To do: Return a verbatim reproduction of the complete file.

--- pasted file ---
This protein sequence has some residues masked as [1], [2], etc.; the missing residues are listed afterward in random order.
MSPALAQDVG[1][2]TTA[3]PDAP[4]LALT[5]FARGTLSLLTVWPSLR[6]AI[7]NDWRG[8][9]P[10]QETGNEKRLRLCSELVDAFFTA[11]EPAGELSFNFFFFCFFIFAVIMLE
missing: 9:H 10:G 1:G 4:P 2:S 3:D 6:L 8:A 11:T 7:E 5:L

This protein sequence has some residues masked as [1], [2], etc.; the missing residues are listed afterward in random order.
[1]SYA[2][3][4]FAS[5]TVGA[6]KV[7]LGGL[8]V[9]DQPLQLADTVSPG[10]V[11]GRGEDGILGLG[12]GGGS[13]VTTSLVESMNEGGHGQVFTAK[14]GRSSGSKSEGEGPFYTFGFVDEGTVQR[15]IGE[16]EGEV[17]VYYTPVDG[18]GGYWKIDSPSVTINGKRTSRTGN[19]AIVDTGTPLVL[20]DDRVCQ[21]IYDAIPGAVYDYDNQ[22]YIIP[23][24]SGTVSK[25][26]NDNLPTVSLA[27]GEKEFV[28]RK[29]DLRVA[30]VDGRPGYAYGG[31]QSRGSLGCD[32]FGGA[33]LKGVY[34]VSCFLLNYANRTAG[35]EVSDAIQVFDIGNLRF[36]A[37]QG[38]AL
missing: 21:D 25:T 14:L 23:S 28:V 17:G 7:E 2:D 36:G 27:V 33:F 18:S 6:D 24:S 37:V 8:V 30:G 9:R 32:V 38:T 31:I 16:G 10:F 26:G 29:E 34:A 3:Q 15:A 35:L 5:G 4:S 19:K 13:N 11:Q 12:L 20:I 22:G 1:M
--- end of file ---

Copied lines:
This protein sequence has some residues masked as [1], [2], etc.; the missing residues are listed afterward in random order.
MSPALAQDVG[1][2]TTA[3]PDAP[4]LALT[5]FARGTLSLLTVWPSLR[6]AI[7]NDWRG[8][9]P[10]QETGNEKRLRLCSELVDAFFTA[11]EPAGELSFNFFFFCFFIFAVIMLE
missing: 9:H 10:G 1:G 4:P 2:S 3:D 6:L 8:A 11:T 7:E 5:L

This protein sequence has some residues masked as [1], [2], etc.; the missing residues are listed afterward in random order.
[1]SYA[2][3][4]FAS[5]TVGA[6]KV[7]LGGL[8]V[9]DQPLQLADTVSPG[10]V[11]GRGEDGILGLG[12]GGGS[13]VTTSLVESMNEGGHGQVFTAK[14]GRSSGSKSEGEGPFYTFGFVDEGTVQR[15]IGE[16]EGEV[17]VYYTPVDG[18]GGYWKIDSPSVTINGKRTSRTGN[19]AIVDTGTPLVL[20]DDRVCQ[21]IYDAIPGAVYDYDNQ[22]YIIP[23][24]SGTVSK[25][26]NDNLPTVSLA[27]GEKEFV[28]RK[29]DLRVA[30]VDGRPGYAYGG[31]QSRGSLGCD[32]FGGA[33]LKGVY[34]VSCFLLNYANRTAG[35]EVSDAIQVFDIGNLRF[36]A[37]QG[38]AL
missing: 21:D 25:T 14:L 23:S 28:V 17:G 7:E 2:D 36:G 27:V 33:F 18:S 6:D 24:S 37:V 8:V 30:G 9:R 32:V 38:T 31:I 16:G 10:F 26:G 29:E 34:A 3:Q 15:A 35:L 5:G 4:S 19:K 13:N 11:Q 12:L 20:I 22:G 1:M